PIEDMONT TRIAD - A local pest control company and WFMY News 2's expert handyman Tom Garcia say homeowners have been expressing concern about ant and mosquito infestations in their homes this summer.
Terminix-Triad pest control expert Cliff Scruggs explained an ant called the Odorous House Ant, the most common ant found in and around homes, feeds on sweet food and sources concentrated on outdoor plants. When it rains, sweet honeydew is washed away, and therefore ants have to look for sustenance elsewhere-like in homes.
Scruggs and Garcia said to counter more ants from coming indoors, homeowners should ensure all cracks, crevices and pipe penetrations in the foundation walls of their homes are sealed and caulked. Each summer, they also must check whether the weather strip under each door is tightly in place. If any daylight can be seen seeping through door cracks, that typically means ants have enough space in which to get inside.
Scruggs said homeowners often make mistakes in attempting to rid ants from their homes. He explained ants are social insects that live together in large colonies, and only a few ants depart from the colony to look for food. Therefore, spraying some of the worker ants will not kill the entire colony, and Scruggs recommended instead using a bait material that the ants will carry back to their nest and indirectly kill off the whole colony. Bait material can be bought at any hardware store and should be laid out around the home along a path in which ants tend to travel.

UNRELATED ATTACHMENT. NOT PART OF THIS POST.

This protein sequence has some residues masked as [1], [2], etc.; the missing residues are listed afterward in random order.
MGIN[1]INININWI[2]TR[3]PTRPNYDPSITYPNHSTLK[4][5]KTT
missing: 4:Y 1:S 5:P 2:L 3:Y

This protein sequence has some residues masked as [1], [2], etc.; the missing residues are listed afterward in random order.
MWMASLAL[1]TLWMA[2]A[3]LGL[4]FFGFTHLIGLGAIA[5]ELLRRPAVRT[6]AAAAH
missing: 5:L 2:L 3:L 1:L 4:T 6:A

Scruggs affirmed aside from ants, people also are noticing greater-than-usual populations of mosquitoes in and around their homes. He explained some rather uncommon mosquitoes-like the largest in the U.S., the Psorophora-are showing up in the Triad this summer, having been brought out by heavy rainfall. He said that species prefers to lay eggs in low areas that soon could be flooded.
To proactively counter mosquitoes, Scruggs said to target the mosquitoes' life cycle--water. Scruggs said in a technique his company calls "tip or toss," homeowners should survey their property and empty/refill weekly any containers used to hold water-such as tin cans, flower pots, pet bowls and bird baths. Scruggs demonstrated how plant pots with holes in the bottom, instead of bowl bases, are more mosquito-resistant.
Scruggs said pest control companies, like his, typically spray against mosquitoes by spraying plant vegetation. The pesticide is applied directly to trees and shrubs and is safe for families and pets to be around, once the pesticide dries-usually within two hours.